Meanwhile, the Syrian government announced its troops have fought their way into Palmyra, with support from Russian airstrikes. The Roman-era city is held by Islamic State fighters and lies at a key crossroads in Central Syria. State TV today showed military units entering the outskirts of Palmyra. But they're too late to save ancient temples, tombs and other artifacts already destroyed by the militants.

    Secretary of State John Kerry and Russian President Vladimir Putin talked up prospects for peace in Syria today. The two men met in Moscow. Kerry welcomed Russia's withdrawal of most of its military forces from Syria. Putin said that U.S./Russian cooperation has helped bring progress. Meanwhile, the latest round of Syrian peace talks ended in Geneva. They're to resume on April 9.

    President Obama spent a final day in Argentina, paying tribute to victims of brutal military rule. And he acknowledged the United States was slow to condemn it. He visited a memorial to thousands killed in the so-called Dirty War from 1976 to 1983. It began with the overthrow of Argentina's government 40 years ago today, and Mr. Obama discussed it later at a briefing.


    The United States, when it reflects on what happened here, has to examine its own policies as well and its own past. Democracies have to have the courage to acknowledge when we don't live up to the ideals that we stand for. And we have been slow to speak out for human rights, and that was the case here.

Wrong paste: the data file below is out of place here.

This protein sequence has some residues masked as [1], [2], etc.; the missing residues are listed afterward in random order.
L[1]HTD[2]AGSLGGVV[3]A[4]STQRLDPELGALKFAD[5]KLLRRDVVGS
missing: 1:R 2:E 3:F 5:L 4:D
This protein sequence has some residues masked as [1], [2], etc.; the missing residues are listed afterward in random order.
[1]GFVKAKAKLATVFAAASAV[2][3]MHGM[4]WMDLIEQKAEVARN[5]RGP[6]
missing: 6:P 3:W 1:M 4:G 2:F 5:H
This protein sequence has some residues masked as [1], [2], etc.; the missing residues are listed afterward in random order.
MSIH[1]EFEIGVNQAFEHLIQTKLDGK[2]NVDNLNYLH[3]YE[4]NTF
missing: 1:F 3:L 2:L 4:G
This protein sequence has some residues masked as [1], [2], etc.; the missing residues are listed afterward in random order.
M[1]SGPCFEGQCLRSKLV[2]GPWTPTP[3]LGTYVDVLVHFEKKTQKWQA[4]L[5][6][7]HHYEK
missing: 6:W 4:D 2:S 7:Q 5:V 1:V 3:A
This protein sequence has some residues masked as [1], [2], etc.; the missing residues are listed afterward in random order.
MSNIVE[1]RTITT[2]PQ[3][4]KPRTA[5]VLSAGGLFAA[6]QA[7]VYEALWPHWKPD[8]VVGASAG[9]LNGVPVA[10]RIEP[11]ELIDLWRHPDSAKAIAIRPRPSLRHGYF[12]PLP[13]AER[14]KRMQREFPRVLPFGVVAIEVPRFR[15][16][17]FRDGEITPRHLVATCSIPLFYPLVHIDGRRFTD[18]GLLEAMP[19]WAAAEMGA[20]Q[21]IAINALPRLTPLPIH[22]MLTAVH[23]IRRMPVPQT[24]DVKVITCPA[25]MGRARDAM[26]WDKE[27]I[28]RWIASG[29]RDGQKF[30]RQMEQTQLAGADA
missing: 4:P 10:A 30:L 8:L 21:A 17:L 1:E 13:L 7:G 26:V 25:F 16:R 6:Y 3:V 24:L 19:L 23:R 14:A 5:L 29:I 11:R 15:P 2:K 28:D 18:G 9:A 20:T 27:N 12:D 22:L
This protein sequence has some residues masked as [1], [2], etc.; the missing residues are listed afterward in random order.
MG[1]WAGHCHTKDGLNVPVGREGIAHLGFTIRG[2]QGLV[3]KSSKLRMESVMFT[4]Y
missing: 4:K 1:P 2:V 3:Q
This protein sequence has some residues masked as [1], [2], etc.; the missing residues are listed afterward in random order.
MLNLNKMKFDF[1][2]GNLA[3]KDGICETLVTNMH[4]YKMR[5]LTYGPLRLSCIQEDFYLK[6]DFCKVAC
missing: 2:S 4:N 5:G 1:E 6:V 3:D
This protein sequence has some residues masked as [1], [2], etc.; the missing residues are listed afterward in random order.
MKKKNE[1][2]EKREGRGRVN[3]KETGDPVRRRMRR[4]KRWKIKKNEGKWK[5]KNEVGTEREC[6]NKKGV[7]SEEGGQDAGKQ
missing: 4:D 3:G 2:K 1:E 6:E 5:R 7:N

The president pledged to declassify more military and intelligence documents on the issue. There've been protests against his visit, accusing the U.S. of backing the former military dictatorship.

    Back in this country, a spring blizzard that blasted Denver is moving on, into the Northern Plains and the Midwest. High winds and heavy snow were reported today from Wyoming to Michigan. Up to a foot of snow blanketed Minnesota's Twin Cities, and parts of Colorado got 30 inches. Denver International Airport was fully operational after canceling almost all its flights yesterday.

    Vice President Joe Biden charged today that Senate Republicans have distorted his past remarks to justify blocking the President Obama's latest Supreme Court nominee. In 1992, then-Senator Biden warned that the first President Bush not name a court nominee until after that year's election. Today, he said he was simply urging consultation to get a — quote — "moderate nominee."

    Wall Street finished a shortened workweek in quiet trading. The Dow Jones industrial average gained 13 points to close at 17515. The Nasdaq rose four points, and the S&P 500 slipped a fraction. The markets are closed tomorrow for Good Friday.

    Actor and comedian Garry Shandling died today in Los Angeles of an undisclosed cause. He's perhaps best known for his Emmy-winning "Larry Sanders Show," which debuted in 1992. Shandling later won an American Comedy Award in 1999. He also hosted the Emmy Awards show in 2004. Garry Shandling was 66 years old.

    And, finally, after years of rumor, archaeologists have concluded that yes, William Shakespeare's skull seems to be missing. They used ground-penetrating radar to scan the playwright's tomb at Holy Trinity Church in Stratford-Upon-Avon, England. Until now, scholars dismissed claims that grave robbers stole the skull in the 18th century.

    It's good to have all that cleared up.

    Still to come on the "NewsHour": The U.N. finds a former Bosnian leader guilty of genocide; how North Carolina signed a bill called the most anti-LGBT law in the country; why anger over economics fuels front-runner Donald Trump's campaign; and much more.